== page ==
Entangled Transparency 3.0

ZKM | Karlsruhe and Goethe-Institut Korea

About the Conference

Digitization processes mean upheavals on a global scale and changes to the political world order. This brings about a raft of questions, of which we aim to address a few, such as: what kind of organization processes are necessary in order to maintain online self-determination and sovereignty? What does blockchain technology mean for artistic production, outreach, and their infrastructures? At the online conference Entangled Transparency 3.0, ZKM | Karlsruhe, Hyundai Artlab, and Goethe-Institut Korea looked for answers.

Together with the climate crisis, advances in information technology constitute the biggest challenges of our times, both of which are happening rapidly, on a global scale, and trigger queries: What forms of governance and social organization are conceivable against this backdrop of complex restructuring? Climate change and sovereignty are both hybrid constructs, embedded in social and ecological contexts. Sovereignty, whether national or personal, whether a matter of geopolitics or self-determination, must be constantly renegotiated to find a balance, and is therefore reliant on the free flow of information. At present, however, the instrument by which we stay connected across national borders is controlled by a few corporations and functions like an absolute monarchy. By contrast, Web 3.0 promises a blockchain-based solution for a decentralized and federated Internet.

Ever since the hype around NFTs (non-fungible tokens) peaked in 2021, blockchain technology has become a hot topic— even though it was first used back in 2014. Together with Hyundai Artlab and the Goethe-Institut Korea, ZKM | Karlsruhe organized Entangled Transparency 3.0 to open a discussion on the possible social and cultural implications of a potential blockchain-based network. The conference posed questions about transparency, its contradictions, challenges and risks within a new kind of Web from a cultural perspective. In addition, the impact of blockchain-based technologies on art institutions was also raised. Together with international practitioners, artists, researchers, and theorists, ZKM | Karlsruhe and its project partners initiated a dialogue about alternatives to Web 2.0 that is currently in use.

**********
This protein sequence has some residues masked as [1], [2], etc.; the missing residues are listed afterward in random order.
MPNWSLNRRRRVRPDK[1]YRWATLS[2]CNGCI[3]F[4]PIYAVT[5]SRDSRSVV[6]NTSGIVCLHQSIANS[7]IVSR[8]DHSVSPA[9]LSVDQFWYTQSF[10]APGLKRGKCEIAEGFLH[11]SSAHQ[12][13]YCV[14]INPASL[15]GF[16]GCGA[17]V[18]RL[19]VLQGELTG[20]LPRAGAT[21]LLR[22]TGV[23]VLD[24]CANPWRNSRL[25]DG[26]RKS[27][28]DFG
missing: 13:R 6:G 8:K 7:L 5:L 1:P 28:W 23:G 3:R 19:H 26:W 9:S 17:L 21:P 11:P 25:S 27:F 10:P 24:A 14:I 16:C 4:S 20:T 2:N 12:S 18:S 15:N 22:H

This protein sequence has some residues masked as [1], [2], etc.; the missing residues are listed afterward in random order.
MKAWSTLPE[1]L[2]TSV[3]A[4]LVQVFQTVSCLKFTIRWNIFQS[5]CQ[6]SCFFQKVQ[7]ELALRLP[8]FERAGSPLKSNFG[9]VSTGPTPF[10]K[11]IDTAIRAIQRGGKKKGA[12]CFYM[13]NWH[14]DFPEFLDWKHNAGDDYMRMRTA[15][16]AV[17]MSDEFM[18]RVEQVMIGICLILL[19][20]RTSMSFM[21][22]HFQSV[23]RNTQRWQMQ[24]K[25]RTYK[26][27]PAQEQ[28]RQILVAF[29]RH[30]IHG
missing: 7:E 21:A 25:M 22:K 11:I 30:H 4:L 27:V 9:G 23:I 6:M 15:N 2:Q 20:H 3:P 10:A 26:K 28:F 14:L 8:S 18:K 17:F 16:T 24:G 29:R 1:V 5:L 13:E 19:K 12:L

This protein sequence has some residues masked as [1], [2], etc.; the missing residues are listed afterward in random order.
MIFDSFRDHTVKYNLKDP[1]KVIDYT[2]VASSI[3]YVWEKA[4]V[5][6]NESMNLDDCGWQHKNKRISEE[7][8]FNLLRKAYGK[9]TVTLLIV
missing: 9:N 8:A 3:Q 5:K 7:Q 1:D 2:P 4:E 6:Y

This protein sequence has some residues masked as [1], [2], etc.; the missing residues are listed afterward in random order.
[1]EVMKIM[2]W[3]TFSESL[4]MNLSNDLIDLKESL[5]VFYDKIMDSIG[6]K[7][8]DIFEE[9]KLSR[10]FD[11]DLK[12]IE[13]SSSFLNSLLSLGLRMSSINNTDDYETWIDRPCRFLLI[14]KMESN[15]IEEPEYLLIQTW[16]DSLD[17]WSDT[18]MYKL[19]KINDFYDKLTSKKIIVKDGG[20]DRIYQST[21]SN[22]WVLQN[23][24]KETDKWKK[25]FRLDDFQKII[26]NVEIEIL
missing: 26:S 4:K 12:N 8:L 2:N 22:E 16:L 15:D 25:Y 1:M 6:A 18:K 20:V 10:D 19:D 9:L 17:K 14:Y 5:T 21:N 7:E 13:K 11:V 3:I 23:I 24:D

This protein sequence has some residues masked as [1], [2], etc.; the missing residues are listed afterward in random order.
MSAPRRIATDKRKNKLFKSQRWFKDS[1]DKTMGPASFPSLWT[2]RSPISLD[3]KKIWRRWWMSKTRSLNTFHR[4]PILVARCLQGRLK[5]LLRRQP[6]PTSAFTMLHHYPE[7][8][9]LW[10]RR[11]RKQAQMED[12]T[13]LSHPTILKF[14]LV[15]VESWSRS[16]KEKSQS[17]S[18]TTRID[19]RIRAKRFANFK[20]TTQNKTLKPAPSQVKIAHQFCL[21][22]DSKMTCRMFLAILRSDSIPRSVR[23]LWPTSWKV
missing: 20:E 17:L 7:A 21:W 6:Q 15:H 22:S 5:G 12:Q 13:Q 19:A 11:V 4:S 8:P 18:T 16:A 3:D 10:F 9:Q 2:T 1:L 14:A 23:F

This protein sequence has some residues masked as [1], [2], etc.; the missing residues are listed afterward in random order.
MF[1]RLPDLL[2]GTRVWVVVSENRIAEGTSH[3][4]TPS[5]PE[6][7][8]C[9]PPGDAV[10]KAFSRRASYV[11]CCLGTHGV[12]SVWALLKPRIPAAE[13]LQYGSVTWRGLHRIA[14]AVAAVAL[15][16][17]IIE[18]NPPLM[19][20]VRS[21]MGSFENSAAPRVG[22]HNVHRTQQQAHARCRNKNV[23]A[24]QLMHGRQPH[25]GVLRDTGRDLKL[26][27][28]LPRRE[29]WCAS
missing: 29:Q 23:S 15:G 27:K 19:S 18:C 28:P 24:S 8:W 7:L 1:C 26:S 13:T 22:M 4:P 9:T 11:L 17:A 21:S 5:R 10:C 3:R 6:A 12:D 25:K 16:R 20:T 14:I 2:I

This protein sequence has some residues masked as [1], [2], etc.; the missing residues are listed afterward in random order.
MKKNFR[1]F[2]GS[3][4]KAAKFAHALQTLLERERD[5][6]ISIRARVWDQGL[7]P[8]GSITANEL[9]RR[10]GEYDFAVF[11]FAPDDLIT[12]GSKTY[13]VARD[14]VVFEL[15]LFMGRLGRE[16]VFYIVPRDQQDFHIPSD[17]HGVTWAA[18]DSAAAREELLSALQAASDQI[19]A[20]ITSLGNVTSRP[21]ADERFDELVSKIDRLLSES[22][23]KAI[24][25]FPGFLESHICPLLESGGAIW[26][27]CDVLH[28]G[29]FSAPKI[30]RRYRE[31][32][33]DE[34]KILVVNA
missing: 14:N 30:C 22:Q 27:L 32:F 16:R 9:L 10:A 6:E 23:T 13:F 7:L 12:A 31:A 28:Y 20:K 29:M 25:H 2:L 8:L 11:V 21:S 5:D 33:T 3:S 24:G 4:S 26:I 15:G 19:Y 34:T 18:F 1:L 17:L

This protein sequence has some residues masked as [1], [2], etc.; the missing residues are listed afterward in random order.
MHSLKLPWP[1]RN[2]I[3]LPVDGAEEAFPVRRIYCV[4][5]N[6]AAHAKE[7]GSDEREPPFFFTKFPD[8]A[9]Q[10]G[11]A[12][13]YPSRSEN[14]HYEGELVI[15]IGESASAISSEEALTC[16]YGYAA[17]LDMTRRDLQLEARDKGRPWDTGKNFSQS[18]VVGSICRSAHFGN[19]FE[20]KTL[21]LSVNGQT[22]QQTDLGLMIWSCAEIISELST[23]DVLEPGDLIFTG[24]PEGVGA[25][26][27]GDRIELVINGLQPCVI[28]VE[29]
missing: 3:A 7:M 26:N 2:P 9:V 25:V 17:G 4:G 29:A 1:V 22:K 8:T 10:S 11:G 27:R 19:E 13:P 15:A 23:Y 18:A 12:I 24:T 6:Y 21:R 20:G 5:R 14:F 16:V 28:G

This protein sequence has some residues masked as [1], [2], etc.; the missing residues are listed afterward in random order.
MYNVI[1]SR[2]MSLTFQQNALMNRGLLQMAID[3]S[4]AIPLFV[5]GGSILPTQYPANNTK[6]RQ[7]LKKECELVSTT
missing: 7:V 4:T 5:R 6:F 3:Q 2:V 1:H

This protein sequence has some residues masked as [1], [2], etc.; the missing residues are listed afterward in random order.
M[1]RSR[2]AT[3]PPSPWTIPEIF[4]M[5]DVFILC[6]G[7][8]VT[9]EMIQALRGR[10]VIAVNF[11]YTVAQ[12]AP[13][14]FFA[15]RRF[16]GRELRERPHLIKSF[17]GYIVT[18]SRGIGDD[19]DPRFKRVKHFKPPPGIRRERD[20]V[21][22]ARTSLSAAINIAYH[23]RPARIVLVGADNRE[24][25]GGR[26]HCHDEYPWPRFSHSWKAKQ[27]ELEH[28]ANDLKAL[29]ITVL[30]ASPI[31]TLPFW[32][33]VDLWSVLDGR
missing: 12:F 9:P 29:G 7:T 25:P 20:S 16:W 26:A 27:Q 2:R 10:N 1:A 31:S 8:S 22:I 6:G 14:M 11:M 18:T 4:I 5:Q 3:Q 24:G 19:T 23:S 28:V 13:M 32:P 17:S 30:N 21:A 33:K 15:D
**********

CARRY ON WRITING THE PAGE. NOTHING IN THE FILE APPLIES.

As an exemplary Web 3.0 prototype, an endless poem inspired by Peter Weibel was scheduled to accompany the discussion program. The artistic-scientific chairman and CEO of the ZKM | Karlsruhe started the collaborative online text, which is meant to be continued by anyone who wants to participate. Unfortunately, due to the unexpected passing of Peter Weibel, the work itself could not be realized, but the idea was captured in a pre-recorded video statement. All contributions are available here.

The Conference program included:

  • Introduction of common.garden by Constant Dullaart
  • Keynote 1 by Bogna Konior
  • Keynote 2 by Maurice Benayoun
  • Presentation "Endless Poem" by Peter Weibel and Christian Lölkes
  • Manifesto Performances by Crypton, Primavera De Filippi, Sarah Friend, Kyriaki Goni, Operator, Bhavisha Panchia, and Bi Xin
  • Manifesto Performances – Institutions 3.0 by Ruth Catlow, Michael Connor, Sabine Himmelsbach, Yannick Hofmann, Chuang Wei Tzu, and Hyunjung Woo

About the Program

Web 3.0 Project

In partnership with the Goethe-Institut Korea in Seoul and ZKM Center for Art and Media in Karlsruhe, we developed the Web 3.0 Project to host critical discussions around the global ramifications of Web 3.0 and mass digitization. The program aims to bring together practitioners, artists, researchers, and theorists to address these vital conversations.

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